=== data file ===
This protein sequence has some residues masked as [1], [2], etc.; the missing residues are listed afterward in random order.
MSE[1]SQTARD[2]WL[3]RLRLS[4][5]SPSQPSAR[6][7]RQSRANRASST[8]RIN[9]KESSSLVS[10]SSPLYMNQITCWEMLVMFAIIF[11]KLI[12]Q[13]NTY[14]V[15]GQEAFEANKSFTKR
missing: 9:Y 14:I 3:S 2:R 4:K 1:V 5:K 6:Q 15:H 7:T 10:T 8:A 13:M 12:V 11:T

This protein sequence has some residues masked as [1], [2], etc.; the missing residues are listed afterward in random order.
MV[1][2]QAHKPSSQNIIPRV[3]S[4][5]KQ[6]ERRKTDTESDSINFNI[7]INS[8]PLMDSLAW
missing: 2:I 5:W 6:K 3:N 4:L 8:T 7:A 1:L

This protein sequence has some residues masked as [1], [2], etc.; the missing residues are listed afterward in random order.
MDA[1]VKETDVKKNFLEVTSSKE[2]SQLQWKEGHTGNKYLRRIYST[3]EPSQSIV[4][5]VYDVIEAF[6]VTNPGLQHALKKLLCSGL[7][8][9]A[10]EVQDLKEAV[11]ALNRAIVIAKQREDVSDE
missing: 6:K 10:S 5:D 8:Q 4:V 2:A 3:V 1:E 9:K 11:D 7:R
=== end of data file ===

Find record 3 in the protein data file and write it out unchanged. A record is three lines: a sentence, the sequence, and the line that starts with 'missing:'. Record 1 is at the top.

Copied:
This protein sequence has some residues masked as [1], [2], etc.; the missing residues are listed afterward in random order.
MDA[1]VKETDVKKNFLEVTSSKE[2]SQLQWKEGHTGNKYLRRIYST[3]EPSQSIV[4][5]VYDVIEAF[6]VTNPGLQHALKKLLCSGL[7][8][9]A[10]EVQDLKEAV[11]ALNRAIVIAKQREDVSDE
missing: 6:K 10:S 5:D 8:Q 4:V 2:A 3:V 1:E 9:K 11:D 7:R